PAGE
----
Cork students warned over rental scams as incidents spike

Gardaí have warned of a spike in incidents targeting young people as students return to college, with more than a 50% increase in victims of accommodation fraud aged under 25 in 2022
Cork students warned over rental scams as incidents spike

Gardaí have warned of a spike in incidents targeting young people as students return to college, with more than a 50% increase in victims of accommodation fraud aged under 25 in 2022.

AS GARDAÍ issue a warning about a substantial increase in accommodation fraud, students unions in Cork have said they are on hand to assist students.

Gardaí have warned of a spike in incidents targeting young people as students return to college, with more than a 50% increase in victims of accommodation fraud aged under 25 in 2022.

“Students should consult with their accommodation office if they are unsure of whether or not a property is legitimate,” said MTU Cork Students’ Union president Isobel Kavanagh.

She said if it looks too good to be true, it probably is and warned against rushing into signing a contract.

“Students should not feel like they are under pressure to sign any leases or to pay anything before they are sure that the property is real and habitable.”

UCC Students’ Union (UCCSU) welfare officer Alannah O’Connor agreed they are seeing an increase in rental scams and highlighted a vulnerable cohort.

“Students are finding it increasingly difficult to find affordable or adequate accommodation,” she said. “These students are being taken advantage of and we are seeing a rise in rental scams. UCCSU have seen that the students who are most vulnerable to these rental scams are international students who are not familiar with the Irish rental market.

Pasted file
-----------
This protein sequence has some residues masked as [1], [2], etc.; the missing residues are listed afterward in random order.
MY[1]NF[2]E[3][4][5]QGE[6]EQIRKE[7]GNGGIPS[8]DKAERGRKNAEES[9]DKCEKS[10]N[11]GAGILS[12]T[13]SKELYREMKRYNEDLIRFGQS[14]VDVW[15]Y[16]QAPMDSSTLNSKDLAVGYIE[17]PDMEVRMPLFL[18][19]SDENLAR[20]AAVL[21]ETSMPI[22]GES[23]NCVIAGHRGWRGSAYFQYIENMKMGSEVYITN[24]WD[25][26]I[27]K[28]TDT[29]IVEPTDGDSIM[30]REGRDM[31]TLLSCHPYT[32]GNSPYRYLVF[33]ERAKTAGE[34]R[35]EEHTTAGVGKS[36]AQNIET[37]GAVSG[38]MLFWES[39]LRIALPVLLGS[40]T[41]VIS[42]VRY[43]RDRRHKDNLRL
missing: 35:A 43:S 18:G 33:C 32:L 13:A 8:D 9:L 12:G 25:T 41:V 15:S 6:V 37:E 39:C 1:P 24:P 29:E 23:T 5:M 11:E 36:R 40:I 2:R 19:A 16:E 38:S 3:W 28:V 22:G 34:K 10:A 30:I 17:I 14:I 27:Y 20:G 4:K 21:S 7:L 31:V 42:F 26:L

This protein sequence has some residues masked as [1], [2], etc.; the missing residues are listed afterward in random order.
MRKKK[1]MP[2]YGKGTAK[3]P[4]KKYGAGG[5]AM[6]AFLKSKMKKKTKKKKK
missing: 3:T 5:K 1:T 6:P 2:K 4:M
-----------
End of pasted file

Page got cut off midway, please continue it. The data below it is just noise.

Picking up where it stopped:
“UCCSU recommends that anyone who is in the process of starting a tenancy views the property and establishes that the person renting out the property owns and has access to it before handing over any money. Anyone who has already fallen victim to any of these rental scams should report it to An Garda Síochána as soon as possible.”

Detective Superintendent Michael Cryan of the Garda National Economic Crime Bureau also offered advice.

“You should only use recognised letting agencies or deal with people who are bona fida and trusted,” he said. “Websites can be cloned, check the url to ensure it’s a real website and take note of the privacy and refund policy sections. Watch out for unsolicited contacts or where the contact appears to be based in other jurisdictions and especially if there is a sense of urgency like ‘a one-time offer’.”

He also advised people to use trusted money transfer systems, avoid paying into cryptocurrency wallets, and be “wary if a website is asking you to send money to a random PayPal address or asking you to wire it... or pay for long-term rental accommodation via a short-term letting website”.

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